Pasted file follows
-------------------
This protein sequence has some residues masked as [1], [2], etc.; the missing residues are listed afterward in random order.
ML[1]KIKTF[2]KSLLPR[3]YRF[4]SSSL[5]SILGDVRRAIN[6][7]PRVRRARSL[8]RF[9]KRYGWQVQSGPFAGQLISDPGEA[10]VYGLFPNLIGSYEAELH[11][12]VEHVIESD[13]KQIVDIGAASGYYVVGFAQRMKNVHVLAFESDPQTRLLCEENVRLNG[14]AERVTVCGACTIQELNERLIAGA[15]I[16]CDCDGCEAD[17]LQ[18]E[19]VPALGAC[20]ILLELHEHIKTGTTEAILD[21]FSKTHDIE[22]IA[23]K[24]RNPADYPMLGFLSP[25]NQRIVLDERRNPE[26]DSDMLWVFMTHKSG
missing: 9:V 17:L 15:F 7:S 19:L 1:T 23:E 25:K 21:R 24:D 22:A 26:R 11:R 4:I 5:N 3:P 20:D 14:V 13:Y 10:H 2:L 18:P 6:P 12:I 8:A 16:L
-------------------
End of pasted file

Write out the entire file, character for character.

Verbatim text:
This protein sequence has some residues masked as [1], [2], etc.; the missing residues are listed afterward in random order.
ML[1]KIKTF[2]KSLLPR[3]YRF[4]SSSL[5]SILGDVRRAIN[6][7]PRVRRARSL[8]RF[9]KRYGWQVQSGPFAGQLISDPGEA[10]VYGLFPNLIGSYEAELH[11][12]VEHVIESD[13]KQIVDIGAASGYYVVGFAQRMKNVHVLAFESDPQTRLLCEENVRLNG[14]AERVTVCGACTIQELNERLIAGA[15]I[16]CDCDGCEAD[17]LQ[18]E[19]VPALGAC[20]ILLELHEHIKTGTTEAILD[21]FSKTHDIE[22]IA[23]K[24]RNPADYPMLGFLSP[25]NQRIVLDERRNPE[26]DSDMLWVFMTHKSG
missing: 9:V 17:L 15:F 7:S 19:L 1:T 23:E 25:K 21:R 24:D 22:A 26:R 11:R 4:I 5:N 3:P 20:D 14:V 13:Y 10:H 2:L 18:P 6:P 12:I 8:A 16:L